Chernobyl, site of the world's deadliest nuclear accident, is now a surprisingly popular tourist destination. But lethal radiation still permeates the landscape around the site, so why is it safe to visit at all?
Ukrainian officials opened the area to tourists nearly a decade ago, declaring that visits were safe, though tours would be strictly regulated. Since then, thousands of people have flocked to the Chernobyl exclusion zone. [5 Everyday Things That Are Radioactive]
It's true that radiation in large doses can cause tissue damage and acute sickness and increase the risk of cancer, according to the American Cancer Society.
However, people everywhere on Earth are bathed every day in radiation that's a natural part of the environment. This includes terrestrial radiation emanating from Earth itself, internal radiation generated by living organisms, and cosmic radiation from the sun and stars, according to the U.S. Nuclear Regulatory Commission (NRC).
On average, a person in the U.S. is exposed to about 3 millisieverts (mSv) of radiation per year, which is considered to be well within safe exposure levels. Radiation from medical imaging technology ranges from less than 1 mSv to about 20 mSv for certain computed tomography (CT) scans, the American College of Radiology reported.
Radiation doses of 50 to 200 mSv can lead to chromosomal damage, while doses of 200 to 1,000 mSv can cause a temporary drop in white blood cell count; serious radiation sickness sets in at about 2,000 mSv, and death follows within days of exposure to 10,000 mSv, according to the Atomic Archive.
Soon after the nuclear meltdown at Chernobyl, dozens of cleanup workers at the plant were exposed to radiation levels as high as 8,000 to 16,000 mSv, the equivalent of 80,000 to 160,000 chest X-rays. This led to at least 134 workers developing serious radiation sickness and caused 28 deaths.
When the Chernobyl reactor exploded, it released deadly levels of radiation, but radioactive fallout wasn't distributed evenly across the surrounding area, due to weather conditions and changing winds. Locations that were farther away from the reactor became radioactive hotspots, "and there were villages that were reasonably close to the plant that didn't get much contamination," said Fred Mettler, a professor emeritus and clinical professor with the Department of Radiology at the University of New Mexico School of Medicine.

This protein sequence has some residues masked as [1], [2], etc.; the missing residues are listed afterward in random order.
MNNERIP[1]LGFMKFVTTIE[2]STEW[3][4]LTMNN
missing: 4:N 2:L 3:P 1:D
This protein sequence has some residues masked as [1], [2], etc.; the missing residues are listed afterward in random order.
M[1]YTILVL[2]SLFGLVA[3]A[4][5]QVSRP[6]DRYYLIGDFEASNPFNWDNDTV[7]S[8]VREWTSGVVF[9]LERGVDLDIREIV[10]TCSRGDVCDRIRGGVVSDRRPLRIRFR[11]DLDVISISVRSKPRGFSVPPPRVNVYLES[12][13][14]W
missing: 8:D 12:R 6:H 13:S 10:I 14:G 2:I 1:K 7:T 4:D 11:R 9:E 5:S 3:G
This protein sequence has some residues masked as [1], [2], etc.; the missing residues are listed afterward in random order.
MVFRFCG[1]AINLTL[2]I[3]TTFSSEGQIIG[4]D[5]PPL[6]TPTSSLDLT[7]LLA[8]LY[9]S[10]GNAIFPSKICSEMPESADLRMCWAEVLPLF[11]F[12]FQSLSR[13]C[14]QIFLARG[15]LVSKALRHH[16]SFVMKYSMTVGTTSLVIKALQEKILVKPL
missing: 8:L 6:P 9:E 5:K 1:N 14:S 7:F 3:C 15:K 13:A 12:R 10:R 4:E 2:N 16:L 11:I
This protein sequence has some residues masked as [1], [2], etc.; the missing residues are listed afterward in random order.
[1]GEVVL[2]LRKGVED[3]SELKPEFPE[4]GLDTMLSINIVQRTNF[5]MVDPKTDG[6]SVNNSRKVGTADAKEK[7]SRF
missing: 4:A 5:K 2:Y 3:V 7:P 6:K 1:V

Even within villages, radiation was unequally distributed and could vary from street to street, as Mettler learned when he visited the region from 1989 to 1990 with the U.N. Scientific Committee on the Effects of Atomic Radiation (UNSCEAR).
Gauging the risk
The ruins of the Chernobyl reactor, now contained under a metal shell, are still highly radioactive and will likely remain so for up to 20,000 years. However, the zones in Chernobyl that are now open to the public may have initially received lower doses of radiation, despite their proximity to the damaged reactor, Mettler told Live Science.
Background levels of radiation around Chernobyl overall were also lower than the global average before the accident, which may have helped to mitigate the radiation boost from the accident, Mettler added.
Nevertheless, ongoing radiation-safety concerns dictate that tourists are restricted to certain areas and are not permitted to wander on their own, tour leaders with Chernobyl Tour wrote on the Ukrainian company's website.
An average one-day visit to Chernobyl begins and ends with passage through an official checkpoint for dosimetry control, or radiation measurement, and there is an additional radiation checkpoint midway through the tour, according to the State Agency of Ukraine on Exclusion Zone Management.
Visitors may not touch any structures or plants or remove anything from the zone, and they are prohibited from sitting or placing any camera equipment on the ground, Chernobyl Tour representatives said.
An estimated 60,000 tourists visited Chernobyl in 2018, Anton Taranenko, the chief of the Tourism and Promotion Department of the Kiev City State Administration, recently said at a news briefing; of all the most popular tourist destinations in Ukraine, "Chernobyl zone is the leader," said Taranenko, according to the National News Agency of Ukraine.
Ukrainian tourism agency representatives claimed that bookings to Chernobyl rose by about 30% in May and will likely be even higher during the summer months due to the popularity of the recent HBO series "Chernobyl," Live Science previously reported.
- 5 Weird Things You Didn't Know About Chernobyl
- Images: Chernobyl, Frozen in Time
- Chernobyl Nuclear Disaster 25 Years Later (Infographic)
Originally published on Live Science.
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Mindy Weisberger is an editor at Scholastic and a former Live Science channel editor and senior writer. She has reported on general science, covering climate change, paleontology, biology, and space. Mindy studied film at Columbia University; prior to Live Science she produced, wrote and directed media for the American Museum of Natural History in New York City. Her videos about dinosaurs, astrophysics, biodiversity and evolution appear in museums and science centers worldwide, earning awards such as the CINE Golden Eagle and the Communicator Award of Excellence. Her writing has also appeared in Scientific American, The Washington Post and How It Works Magazine.